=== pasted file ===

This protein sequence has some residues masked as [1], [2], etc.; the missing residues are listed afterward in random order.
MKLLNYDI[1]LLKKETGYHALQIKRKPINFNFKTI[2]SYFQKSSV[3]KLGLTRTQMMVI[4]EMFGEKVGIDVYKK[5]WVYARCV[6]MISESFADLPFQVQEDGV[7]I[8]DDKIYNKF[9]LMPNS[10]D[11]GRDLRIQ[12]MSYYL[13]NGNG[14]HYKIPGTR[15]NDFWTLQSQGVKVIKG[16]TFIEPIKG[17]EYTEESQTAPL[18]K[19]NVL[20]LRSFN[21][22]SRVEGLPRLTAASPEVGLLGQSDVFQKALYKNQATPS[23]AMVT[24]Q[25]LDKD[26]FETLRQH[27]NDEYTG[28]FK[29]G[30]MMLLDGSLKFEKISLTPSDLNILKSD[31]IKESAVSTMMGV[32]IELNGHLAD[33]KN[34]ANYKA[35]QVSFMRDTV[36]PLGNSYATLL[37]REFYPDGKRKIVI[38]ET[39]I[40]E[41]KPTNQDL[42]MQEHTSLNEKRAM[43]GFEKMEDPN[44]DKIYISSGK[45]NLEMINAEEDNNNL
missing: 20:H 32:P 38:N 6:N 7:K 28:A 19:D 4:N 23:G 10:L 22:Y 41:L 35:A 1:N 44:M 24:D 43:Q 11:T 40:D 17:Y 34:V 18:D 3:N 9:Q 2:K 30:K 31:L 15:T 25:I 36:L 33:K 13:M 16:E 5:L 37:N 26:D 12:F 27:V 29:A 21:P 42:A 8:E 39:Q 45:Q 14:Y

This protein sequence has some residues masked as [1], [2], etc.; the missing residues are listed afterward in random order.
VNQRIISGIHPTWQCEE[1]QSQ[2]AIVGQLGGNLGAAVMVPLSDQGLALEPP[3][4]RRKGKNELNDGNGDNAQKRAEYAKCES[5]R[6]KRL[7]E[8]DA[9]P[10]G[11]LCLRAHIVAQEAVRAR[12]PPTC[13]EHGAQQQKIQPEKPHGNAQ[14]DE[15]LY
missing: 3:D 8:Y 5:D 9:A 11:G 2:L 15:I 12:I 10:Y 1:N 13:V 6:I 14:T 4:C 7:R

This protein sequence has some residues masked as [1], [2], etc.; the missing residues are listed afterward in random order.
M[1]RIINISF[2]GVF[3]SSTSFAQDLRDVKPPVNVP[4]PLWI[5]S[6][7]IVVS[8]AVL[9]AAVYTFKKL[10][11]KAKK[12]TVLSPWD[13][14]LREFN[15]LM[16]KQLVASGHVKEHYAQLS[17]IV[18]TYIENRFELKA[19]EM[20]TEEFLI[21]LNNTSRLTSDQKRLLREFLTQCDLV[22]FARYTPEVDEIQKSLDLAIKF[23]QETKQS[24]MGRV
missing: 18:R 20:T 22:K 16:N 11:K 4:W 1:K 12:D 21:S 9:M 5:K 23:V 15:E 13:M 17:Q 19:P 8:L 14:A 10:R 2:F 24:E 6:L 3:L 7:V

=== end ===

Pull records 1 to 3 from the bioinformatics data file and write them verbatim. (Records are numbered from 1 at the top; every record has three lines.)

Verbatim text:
This protein sequence has some residues masked as [1], [2], etc.; the missing residues are listed afterward in random order.
MKLLNYDI[1]LLKKETGYHALQIKRKPINFNFKTI[2]SYFQKSSV[3]KLGLTRTQMMVI[4]EMFGEKVGIDVYKK[5]WVYARCV[6]MISESFADLPFQVQEDGV[7]I[8]DDKIYNKF[9]LMPNS[10]D[11]GRDLRIQ[12]MSYYL[13]NGNG[14]HYKIPGTR[15]NDFWTLQSQGVKVIKG[16]TFIEPIKG[17]EYTEESQTAPL[18]K[19]NVL[20]LRSFN[21][22]SRVEGLPRLTAASPEVGLLGQSDVFQKALYKNQATPS[23]AMVT[24]Q[25]LDKD[26]FETLRQH[27]NDEYTG[28]FK[29]G[30]MMLLDGSLKFEKISLTPSDLNILKSD[31]IKESAVSTMMGV[32]IELNGHLAD[33]KN[34]ANYKA[35]QVSFMRDTV[36]PLGNSYATLL[37]REFYPDGKRKIVI[38]ET[39]I[40]E[41]KPTNQDL[42]MQEHTSLNEKRAM[43]GFEKMEDPN[44]DKIYISSGK[45]NLEMINAEEDNNNL
missing: 20:H 32:P 38:N 6:N 7:K 28:A 19:D 4:N 23:G 10:L 22:Y 41:L 35:A 1:N 44:M 24:D 43:Q 11:T 40:D 17:Y 34:V 18:D 3:N 9:Q 2:K 30:K 31:L 15:T 25:I 36:L 33:K 13:M 16:E 5:L 37:N 26:D 12:F 27:V 29:A 21:P 42:A 8:E 39:Q 45:Q 14:Y

This protein sequence has some residues masked as [1], [2], etc.; the missing residues are listed afterward in random order.
VNQRIISGIHPTWQCEE[1]QSQ[2]AIVGQLGGNLGAAVMVPLSDQGLALEPP[3][4]RRKGKNELNDGNGDNAQKRAEYAKCES[5]R[6]KRL[7]E[8]DA[9]P[10]G[11]LCLRAHIVAQEAVRAR[12]PPTC[13]EHGAQQQKIQPEKPHGNAQ[14]DE[15]LY
missing: 3:D 8:Y 5:D 9:A 11:G 2:L 15:I 12:I 10:Y 1:N 13:V 6:I 14:T 4:C 7:R

This protein sequence has some residues masked as [1], [2], etc.; the missing residues are listed afterward in random order.
M[1]RIINISF[2]GVF[3]SSTSFAQDLRDVKPPVNVP[4]PLWI[5]S[6][7]IVVS[8]AVL[9]AAVYTFKKL[10][11]KAKK[12]TVLSPWD[13][14]LREFN[15]LM[16]KQLVASGHVKEHYAQLS[17]IV[18]TYIENRFELKA[19]EM[20]TEEFLI[21]LNNTSRLTSDQKRLLREFLTQCDLV[22]FARYTPEVDEIQKSLDLAIKF[23]QETKQS[24]MGRV
missing: 18:R 20:T 22:K 16:N 11:K 4:W 1:K 12:D 21:S 9:M 5:K 23:V 15:E 13:M 17:Q 19:P 8:L 14:A 10:R 2:F 24:E 6:L 3:L 7:V